Amicus Curiae Her Majesty the Queen in Right of Ontario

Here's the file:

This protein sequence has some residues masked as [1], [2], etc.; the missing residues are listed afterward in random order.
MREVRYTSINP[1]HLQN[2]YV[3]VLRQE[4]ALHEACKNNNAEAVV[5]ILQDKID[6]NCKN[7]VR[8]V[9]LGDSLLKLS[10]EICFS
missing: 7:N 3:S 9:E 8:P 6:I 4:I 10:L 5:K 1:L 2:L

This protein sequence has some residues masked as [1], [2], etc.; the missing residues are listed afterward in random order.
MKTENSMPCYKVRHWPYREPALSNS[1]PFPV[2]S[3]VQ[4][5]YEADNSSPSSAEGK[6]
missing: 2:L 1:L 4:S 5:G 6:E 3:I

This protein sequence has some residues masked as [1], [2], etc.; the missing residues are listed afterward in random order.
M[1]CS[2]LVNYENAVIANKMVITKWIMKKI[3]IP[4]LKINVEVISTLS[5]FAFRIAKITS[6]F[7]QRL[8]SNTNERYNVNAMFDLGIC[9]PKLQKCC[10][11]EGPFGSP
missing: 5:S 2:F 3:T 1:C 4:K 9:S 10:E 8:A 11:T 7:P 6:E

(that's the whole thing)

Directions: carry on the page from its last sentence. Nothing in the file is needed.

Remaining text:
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<ul><li><p>7/28/2019 Amicus Curiae Her Majesty the Queen in Right of Ontario</p><p> 1/17</p><p>Nos. 1, 2, 3, Original</p><p>WILSON-EPES PRINTING CO.,INC. (202)789-0096 WASHINGTON,D.C.20002</p><p>IN THESupreme Court of the United States</p><p>STATES OF WISCONSIN,MINNESOTA,OHIO,AND PENNSYLVANIA,</p><p>Complainants,</p><p>v.STATE OF ILLINOIS AND THE METROPOLITAN SANITARY</p><p>DISTRICT OF GREATER CHICAGO,Defendants,</p><p>UNITED STATES OFAMERICA,Intervenor.</p><p>STATE OF MICHIGAN,</p><p>Complainant,v.</p><p>STATE OF ILLINOIS AND THE METROPOLITAN SANITARYDISTRICT OF GREATER CHICAGO,</p><p>Defendants,UNITED STATES OFAMERICA,</p><p>Intervenor.</p><p>STATE OF NEWYORK,Complainant,</p><p>v.STATE OF ILLINOIS AND THE METROPOLITAN SANITARY</p><p>DISTRICT OF GREATER CHICAGO,</p><p>Defendants,UNITED STATES OFAMERICA,</p><p>Intervenor.</p><p>BRIEF OFAMICUS CURIAE HER MAJESTYTHE QUEEN IN RIGHT OF ONTARIO</p><p>IN SUPPORT OF THE STATE OF MICHIGANSMOTION FOR A PRELIMINARY INJUNCTION</p><p>* Counsel of Record</p><p>RICHARDA.WEGMAN *ELDONV.C.GREENBERGGARVEYSCHUBERT BARER1000 Potomac Street, N.W.</p><p>Suite 500Washington, D.C. 20007(202) 965-7880</p><p>Attorneys for Amicus CuriaeHer Majesty the Queen inRight of Ontario</p></li><li><p>7/28/2019 Amicus Curiae Her Majesty the Queen in Right of Ontario</p><p> 2/17</p><p>(i)</p><p>TABLE OF CONTENTSPage</p><p>TABLE OF AUTHORITIES ................................ ii</p><p>INTRODUCTION ................................................ 1</p><p>INTEREST OFAMICUS .................................... 1</p><p>ARGUMENT ........................................................ 8</p><p>THE INTRODUCTION OF ASIAN CARPTO THE GREAT LAKES POSES THETHREAT OF IMMEDIATE AND IRRE-</p><p>PARABLE ENVIRONMENTAL HARM TOTHE PROVINCE OF ONTARIO ..................... 8</p><p>CONCLUSION .................................................... 13</p></li><li><p>7/28/2019 Amicus Curiae Her Majesty the Queen in Right of Ontario</p><p> 3/17</p><p>ii</p><p>TABLE OF AUTHORITIESCASES Page</p><p>Her Majesty the Queen in Right of Ontariov. EPA, 912 F.2d 1525 (D.C. Cir. 1990) .... 2</p><p>Michigan v. EPA, 213 F.3d 663 (D.C. Cir.2000), cert. denied, 532 U.S. 904 (2001) ... 2</p><p>United States v. Cinergy, 458 F.3d 705(7th Cir. 2006) ........................................... 2</p><p>FOREIGN STATUTES</p><p>Constitution Act, 1867 (U.K.), 30 &amp; 31Victoria, c. 3 .............................................. 1</p><p>Great Lakes Fisheries Convention Act,R.S.C. 1985, c. F-17 (Canada)................... 5</p><p>TREATIES AND AGREEMENTS</p><p>Canada-Ontario Agreement Respectingthe Great Lakes Basin Ecosystem,available at .............................. 7</p><p>Canada-United States Great Lakes Water</p><p>Quality Agreement, 30 U.S.T.S. 1383,T.I.A.S. No. 9257 (1978), available at . 6</p><p>Convention on Great Lakes Fisheriesbetween the United States and Canada,6 U.S.T. 2836, T.I.A.S. No. 3326 .............. 5, 12</p><p>Great Lakes St. Lawrence River BasinSustainable Water Resources Agree-ment (December 13, 2005), available at</p><p>er_Basin_Sustainable_Water_Resources_Agreement.pdf ......................................... 7, 8</p></li><li><p>7/28/2019 Amicus Curiae Her Majesty the Queen in Right of Ontario</p><p> 4/17</p><p>iii</p><p>TABLE OF AUTHORITIESContinuedPage</p><p>Great Lakes St. Lawrence River BasinSustainable Water Resources Compact(December 13, 2005), Pub. L. No. 110-342, 122 Stat. 3739 (2008), available at 7</p><p>OTHER AUTHORITIES</p><p>A Joint Strategic Plan for Managementof Great Lakes Fisheries (as revisedJune 10, 1997), available at ...................... 5, 13</p></li><li><p>7/28/2019 Amicus Curiae Her Majesty the Queen in Right of Ontario</p><p> 5/17</p><p>INTRODUCTION</p><p>The Province of Ontario (the Province orOntario) submits this briefamicus curiae in supportof the State of Michigans motion for a preliminaryinjunction.1</p><p>INTEREST OF AMICUS</p><p>As explained below, the potential intro-duction of destructive invasive speciesbighead carpand silver carp, collectively known as Asian carpinto the Great Lakes poses a direct and immediatethreat of irreparable injury to the environment andeconomy of Ontario.</p><p>The Province is the second largest province inCanada, with a population of more than twelvemillion citizens. It is a province rich in naturalresources, including its fresh waters, fish and water-dependent natural resources. Approximately 40% ofthe shoreline of the Great Lakes and 36% of thewaters of the Great Lakes lie within the boundariesof Ontario. There are 63 aboriginal communities thatborder the Great Lakes. While under the Constitu-tion Act, 1867 (U.K.), 30 &amp; 31 Victoria, c. 3, theParliament of Canada has exclusive legislativeauthority in relation to inland fisheries, Canadahas delegated responsibility for the management ofinland fisheries to its provinces. Canadian federaland provincial legislation related to fish create a</p><p>1 The parties have consented to the filing of this brief.Because of the timing of Michigans motion, ten days advancenotice of amicus curiaes intention to participate was notfeasible. No counsel for a party authored this brief in whole or</p><p>in part, and no counsel or party made a monetary contributionintended to fund the preparation or submission of this brief. Noperson other than amicus curiae or its counsel made a monetarycontribution to its preparation or submission.</p></li><li><p>7/28/2019 Amicus Curiae Her Majesty the Queen in Right of Ontario</p><p> 6/17</p><p>2</p><p>cooperative scheme for the management of fisheriesin Ontario. Ontario is steward of its natural re-sources and is responsible for their effective andsustainable management.</p><p>The Province is responsible for protecting thepublic health, welfare and economic well-being of itscitizens, the value of its natural resources and thequality of its environment. Because of its sharedenvironment with the United States, the Provincehas often participated in U.S. regulatory processespotentially affecting its environment and joined,</p><p>either as a party or amicus curiae, in U.S. naturalresources and environmental litigation. E.g.,Her</p><p>Majesty the Queen in Right of Ontario v. EPA, 912F.2d 1525 (D.C. Cir. 1990) (protecting common eco-system from problem of acid rain); Michigan v. EPA,213 F.3d 663 (D.C. Cir. 2000), cert. denied, 532 U.S.904 (2001) (protecting common ecosystem from powerplant air emissions); United States v. Cinergy, 458F.3d 705 (7th Cir. 2006) (protecting common ecosys-tem from power plant air emissions).</p><p>The fishery resources of Lakes Huron, Superior,Ontario, Erie, Lake St. Clair and the Detroit and St.Clair Rivers have major social, environmental andeconomic importance to the Province, its citizens andall persons who live in the Great Lakes Basin. If</p><p>Asian carp are allowed to make their way fromthe Chicago Sanitary and Ship Canal into LakeMichigan, they will inevitably become part of theGreat Lakes ecosystem of which these waters are apart. The economic value of the sport and com-mercial fisheries in the Great Lakes in Ontario</p><p>is substantial. In 2005, direct recreational fisheryexpenditures (primarily transportation, food andlodging for fishers) amounted to $215 million Cana-</p></li><li><p>7/28/2019 Amicus Curiae Her Majesty the Queen in Right of Ontario</p><p> 7/17</p><p>3</p><p>dian. In addition, in 2005, there were expendituresof $228 million Canadian related to the purchase ofboats, motors and other items connected to therecreational fishery. The approximate gross value ofthe commercial fishery in the Great Lakes in Ontario</p><p>varies from $180 to $215 million Canadian per year.Eighty per cent of that value lies in the Lake Eriecommercial fishery. Should Asian carp become colo-nized in the Great Lakes system, Lake Erie is likelyto be the Great Lake most severely affected.</p><p>The sound management of the aquatic resources</p><p>and water dependent natural resources is vital tothe Province. Over time, the Great Lakes fisheryresources have been diminished and significantlyaltered through exploitation, degradation of habitatand the introduction or invasion of plant and animallife. It is essential that there be an ecosystemapproach to management that focuses on the main-tenance and development of entire fish communitiesfor the benefit of society and the environment and tomeet public demand. This approach requires theprotection and rehabilitation of both aquatic habitat</p><p>and depleted stocks of desirable species, vigilanceagainst aquatic invasive species and effective fish-eries management to ensure stable self-sustainingfoundations for entire fish communities.</p><p>As part of its effort to conserve and manage itsfishery resources, Canada and the Province haverecognized that coordination and cooperation be-tween themselves and with the United States andindividual states is a critical element to ensure thatfisheries are maintained in a sustainable and re-</p><p>sponsible way. The ecosystem approach to fisheriesmanagement in the context of waters that are sharedby Ontario and the Great Lakes states can only be</p></li><li><p>7/28/2019 Amicus Curiae Her Majesty the Queen in Right of Ontario</p><p> 8/17</p><p>4</p><p>effective with the cooperation and consensus of thevarious Canadian and U.S. state and federal agenciesresponsible for the management of those resources.Fish do not respect the 49th Parallel, and the GreatLakes Basin ecosystem does not pay attentionto international boundaries. Cooperative decision-making is the best way to manage and conserve afragile resource.</p><p>It is clear that now is the moment to act to preventthe introduction of Asian carp into the Great Lakes,since prevention is far preferable to, and less costly</p><p>than, attempts at eradication or control (which areoften ineffective or only partially effective) that mustfollow establishment of an invasive species in order tomitigate its negative effects on the ecosystem.</p><p>To date, the Great Lakes jurisdictions have recog-nized a responsibility to take action within theirborders. Ontario and the Great Lakes states haveacted in a manner appropriate to each jurisdiction toaddress the potential threat of the introduction oflive Asian carp into the Great Lakes Basin waters</p><p>through peoples accidental or direct actions. In 2006and 2004, respectively, Canada and Ontario amendedtheir regulations to make it illegal to possess, buy orsell live Asian carp within the Province, and theyhave enforced these regulations. However, this is notenough and does not address the Great Lakes Basinecosystem-wide problem that faces us here. For that,the jurisdictions must act together in a cooperativemanner as has been done in other contexts.</p><p>Given the recognition of the shared responsibilityof Canadian and U.S. jurisdictions for the waters and</p><p>resources of the Great Lakes, international treaties,conventions, and state-provincial agreements havebeen entered into on water quality, water levels,</p></li><li><p>7/28/2019 Amicus Curiae Her Majesty the Queen in Right of Ontario</p><p> 9/17</p><p>5</p><p>water removals and fisheries, to ensure their coordi-nated and effective management and protection.</p><p>One of these agreements is the Convention onGreat Lakes Fisheries between the United States andCanada, which was signed in Washington, D.C., onSeptember 10, 1954, and entered into force onOctober 11, 1955, 6 U.S.T. 2836, T.I.A.S. No. 3326(the 1954 Convention). The 1954 Convention wasentered into by the two federal governments largelyin response to the shared concern for the decline incertain fish stocks because of the damage caused by</p><p>the invasion of sea lamprey, an eel-like fish thatfeeds on other fish. It is implemented in Canada by afederal statute, the Great Lakes Fisheries Conven-tion Act, R.S.C., 1985, c. F-17. Article II of the 1954Convention establishes the Great Lakes FisheryCommission (the Commission) and created the pos-sibility of establishing and facilitating advisory com-mittees for each of the Great Lakes. The importantduties of the Commission include the coordination ofresearch and the formulation of programs designed todetermine the need for measures to ensure the sus-</p><p>tained productivity of any desired fish stock, toprotect these stocks from depletion and to provide acoordinated approach to fight aquatic invasivespecies.</p><p>Acting under the 1954 Convention, in 1981,Ontario, the eight Great Lakes states, and the twofederal governments, with the help of the Commis-sion, developed and agreed to AJointStrategic Plan</p><p>for Management of Great Lakes Fisheries, availableat TheJoint</p><p>Strategic Plan, revised most recently in 1997, useslake-specific committees as the Commissions actionarms to achieve Commission policy goals and the</p></li><li><p>7/28/2019 Amicus Curiae Her Majesty the Queen in Right of Ontario</p><p> 10/17</p><p>6</p><p>policy goals of the member organizations. Lakecommittees consist of senior fishery managers f...</p></li></ul>